JPIP Updates

TAMBAYA GETS A NEW COURT

The people of Mukurwe’ini Constituency, Nyeri County will be receiving a 5 story Magistrate Court that will contribute towards improving the timeliness of Judiciary Services. The litigants and stakeholders will be able to receive quality services and enable the Judiciary to dispense justice equally to all. The new court building will have 4 court rooms, 5 chambers, spacious registries, separate cells for male, female and juveniles, offices for prosecution counsel, witness protection room, ramps for physically challenged for both litigants and staff and other facilities required by law.

The Court was initially started at Tambaya market during the colonial period. The market got its name ‘TAMBAYA” from the words ‘SAA MBAYA’ which the colonialist used to tell the locals “…. you are coming to court at the wrong time”.

Since 1999, the Mukurwe’ini court has been operating from leased premises with only two court rooms from the local administration. The building used to serve as a colonial officers’ mess. The kitchen area of the mess was converted into a registry. The chimney was demolished to create more office space for the court. The court serves a population of approximately 83,932 people according to the 2009 population census covering an area of 178.6km2. Prior to occupying the leased house, the court used to be at a building that was constructed in 1930 by the colonialist as a residential house. The residential house was commissioned as a court in 1948. In 1999, the government found building inhabitable and condemned it. In consultation with the National Museum of Kenya, part of building will be retained as a historical monument in the new court building.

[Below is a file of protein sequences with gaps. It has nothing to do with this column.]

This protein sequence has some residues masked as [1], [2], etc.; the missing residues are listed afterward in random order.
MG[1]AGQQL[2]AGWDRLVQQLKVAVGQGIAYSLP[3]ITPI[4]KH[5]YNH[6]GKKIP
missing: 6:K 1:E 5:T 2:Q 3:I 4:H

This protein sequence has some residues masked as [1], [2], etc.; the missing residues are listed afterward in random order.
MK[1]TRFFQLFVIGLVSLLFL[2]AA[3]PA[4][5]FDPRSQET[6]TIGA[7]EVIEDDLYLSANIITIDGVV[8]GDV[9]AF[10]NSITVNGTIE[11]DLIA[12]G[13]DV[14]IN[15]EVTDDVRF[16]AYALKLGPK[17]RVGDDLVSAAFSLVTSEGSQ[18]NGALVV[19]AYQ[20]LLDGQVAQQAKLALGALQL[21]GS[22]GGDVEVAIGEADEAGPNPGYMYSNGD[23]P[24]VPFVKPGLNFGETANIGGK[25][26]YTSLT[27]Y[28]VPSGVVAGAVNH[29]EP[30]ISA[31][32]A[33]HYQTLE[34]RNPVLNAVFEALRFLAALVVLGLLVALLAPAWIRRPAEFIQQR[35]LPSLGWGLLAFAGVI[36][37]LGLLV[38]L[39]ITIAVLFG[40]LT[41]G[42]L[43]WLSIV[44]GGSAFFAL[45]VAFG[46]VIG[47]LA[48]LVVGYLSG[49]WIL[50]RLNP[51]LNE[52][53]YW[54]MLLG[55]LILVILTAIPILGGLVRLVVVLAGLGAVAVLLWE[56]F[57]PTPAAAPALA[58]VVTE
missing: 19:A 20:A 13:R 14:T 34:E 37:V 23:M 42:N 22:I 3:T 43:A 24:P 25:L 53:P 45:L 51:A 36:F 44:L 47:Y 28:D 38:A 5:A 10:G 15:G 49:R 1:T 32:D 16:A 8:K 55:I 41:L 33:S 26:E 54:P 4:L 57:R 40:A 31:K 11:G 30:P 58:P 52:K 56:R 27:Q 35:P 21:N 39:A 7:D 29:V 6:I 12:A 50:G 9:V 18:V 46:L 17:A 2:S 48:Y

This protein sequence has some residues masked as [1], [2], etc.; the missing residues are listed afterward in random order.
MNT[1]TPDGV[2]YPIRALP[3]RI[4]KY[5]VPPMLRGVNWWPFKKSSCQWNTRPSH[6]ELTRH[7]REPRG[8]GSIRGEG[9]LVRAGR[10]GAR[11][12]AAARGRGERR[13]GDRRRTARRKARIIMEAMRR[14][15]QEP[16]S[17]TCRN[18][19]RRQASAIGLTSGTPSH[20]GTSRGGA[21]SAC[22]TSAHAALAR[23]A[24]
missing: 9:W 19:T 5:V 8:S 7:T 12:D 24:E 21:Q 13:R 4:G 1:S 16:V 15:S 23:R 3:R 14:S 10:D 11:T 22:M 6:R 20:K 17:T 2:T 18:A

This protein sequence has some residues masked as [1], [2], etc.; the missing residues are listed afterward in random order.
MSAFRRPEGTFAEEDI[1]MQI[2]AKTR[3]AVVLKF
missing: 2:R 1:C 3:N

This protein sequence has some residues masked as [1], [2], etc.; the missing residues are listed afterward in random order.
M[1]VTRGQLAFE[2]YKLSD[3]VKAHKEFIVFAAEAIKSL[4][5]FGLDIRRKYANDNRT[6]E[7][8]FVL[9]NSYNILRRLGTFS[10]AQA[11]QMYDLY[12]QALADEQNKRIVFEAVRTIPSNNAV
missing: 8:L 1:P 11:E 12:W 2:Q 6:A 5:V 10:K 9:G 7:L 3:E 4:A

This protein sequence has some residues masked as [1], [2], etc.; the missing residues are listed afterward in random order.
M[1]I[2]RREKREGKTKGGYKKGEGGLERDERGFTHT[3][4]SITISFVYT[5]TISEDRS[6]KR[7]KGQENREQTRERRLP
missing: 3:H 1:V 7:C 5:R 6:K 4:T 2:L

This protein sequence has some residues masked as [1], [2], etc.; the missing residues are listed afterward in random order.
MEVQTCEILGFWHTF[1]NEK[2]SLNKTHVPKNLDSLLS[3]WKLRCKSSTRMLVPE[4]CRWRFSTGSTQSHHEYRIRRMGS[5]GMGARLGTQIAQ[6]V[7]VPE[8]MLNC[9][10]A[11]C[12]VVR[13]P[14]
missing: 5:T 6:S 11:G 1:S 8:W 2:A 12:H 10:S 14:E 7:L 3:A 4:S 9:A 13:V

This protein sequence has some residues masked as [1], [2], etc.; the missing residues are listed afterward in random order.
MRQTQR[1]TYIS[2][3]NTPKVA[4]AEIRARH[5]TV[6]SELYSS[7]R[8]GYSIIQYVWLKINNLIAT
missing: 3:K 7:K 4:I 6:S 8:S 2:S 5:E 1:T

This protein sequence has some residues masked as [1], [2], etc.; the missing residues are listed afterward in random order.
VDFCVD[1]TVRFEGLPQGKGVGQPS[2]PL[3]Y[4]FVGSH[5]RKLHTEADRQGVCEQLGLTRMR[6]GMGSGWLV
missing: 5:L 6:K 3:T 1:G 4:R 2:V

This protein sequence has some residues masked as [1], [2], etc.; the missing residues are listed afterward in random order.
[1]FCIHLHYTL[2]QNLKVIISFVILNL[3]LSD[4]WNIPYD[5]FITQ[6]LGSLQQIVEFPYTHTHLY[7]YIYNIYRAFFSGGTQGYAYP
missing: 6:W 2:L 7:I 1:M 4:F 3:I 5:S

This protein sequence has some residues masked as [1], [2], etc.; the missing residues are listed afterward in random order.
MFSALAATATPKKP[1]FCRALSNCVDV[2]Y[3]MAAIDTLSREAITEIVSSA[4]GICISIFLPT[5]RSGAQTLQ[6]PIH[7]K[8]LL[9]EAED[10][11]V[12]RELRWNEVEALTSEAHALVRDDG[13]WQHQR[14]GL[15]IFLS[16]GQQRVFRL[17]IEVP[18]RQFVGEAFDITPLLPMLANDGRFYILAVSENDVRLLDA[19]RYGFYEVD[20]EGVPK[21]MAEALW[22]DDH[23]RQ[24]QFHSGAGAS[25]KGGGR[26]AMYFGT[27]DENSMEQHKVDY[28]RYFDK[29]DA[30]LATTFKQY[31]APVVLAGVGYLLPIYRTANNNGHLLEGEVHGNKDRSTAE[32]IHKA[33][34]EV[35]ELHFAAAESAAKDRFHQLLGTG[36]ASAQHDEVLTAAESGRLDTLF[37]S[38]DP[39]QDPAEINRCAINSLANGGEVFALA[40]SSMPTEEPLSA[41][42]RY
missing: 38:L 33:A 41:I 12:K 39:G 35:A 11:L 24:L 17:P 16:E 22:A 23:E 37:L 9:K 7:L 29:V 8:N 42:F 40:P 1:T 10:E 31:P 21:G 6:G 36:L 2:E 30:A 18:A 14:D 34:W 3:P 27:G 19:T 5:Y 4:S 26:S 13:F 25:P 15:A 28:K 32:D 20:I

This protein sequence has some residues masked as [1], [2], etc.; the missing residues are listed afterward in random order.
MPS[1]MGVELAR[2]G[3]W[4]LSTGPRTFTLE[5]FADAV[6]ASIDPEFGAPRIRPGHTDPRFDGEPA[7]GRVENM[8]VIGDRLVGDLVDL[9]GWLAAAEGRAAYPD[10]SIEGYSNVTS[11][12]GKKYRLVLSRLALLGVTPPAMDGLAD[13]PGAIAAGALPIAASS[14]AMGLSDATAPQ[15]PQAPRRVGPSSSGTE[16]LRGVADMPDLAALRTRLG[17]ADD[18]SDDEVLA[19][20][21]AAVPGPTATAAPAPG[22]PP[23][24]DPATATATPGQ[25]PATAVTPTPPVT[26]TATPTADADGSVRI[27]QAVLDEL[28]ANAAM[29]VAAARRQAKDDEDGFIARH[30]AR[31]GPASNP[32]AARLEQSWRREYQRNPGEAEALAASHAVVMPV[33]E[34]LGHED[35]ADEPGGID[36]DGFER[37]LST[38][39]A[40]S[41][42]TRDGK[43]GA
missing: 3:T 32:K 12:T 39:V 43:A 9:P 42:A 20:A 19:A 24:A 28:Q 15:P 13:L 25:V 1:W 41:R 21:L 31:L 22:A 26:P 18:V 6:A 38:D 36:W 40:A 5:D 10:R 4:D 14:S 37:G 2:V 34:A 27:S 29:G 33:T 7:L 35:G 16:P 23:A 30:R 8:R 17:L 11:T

The site for the new Mukurwe’ini Magistrate Court, measuring 0.2231 hectares was handed over to One Source Construction Ltd to build the court at a cost of Ksh. 158million. The construction should take approximately 18 months to complete and will also include ICT facilities and other security features. The new facilities will contribute towards the reduction of case backlog, reduce the distances people travel to Nyeri to have some of their cases heard, reduce the time period litigants receive services and improve access to information. The Judiciary continues to strive to improve delivery of services and corporate image of the Judiciary.

Cracks on the old Mukurweini Law Court building which was condemned.

The National Museum of Kenya gazetted the old building built in 1930, as a historical monument. Part of the building will be preserved and included in the new court building. 

Current court premises at the Mukurwe’ini Law Courts 

The building accommodates two court rooms.

Hon Wendy Micheni hands over site plans and ESMP reports to Barbara Okara of One Source Construction Limited

A Registry/Office at Mukurweini Law Courts

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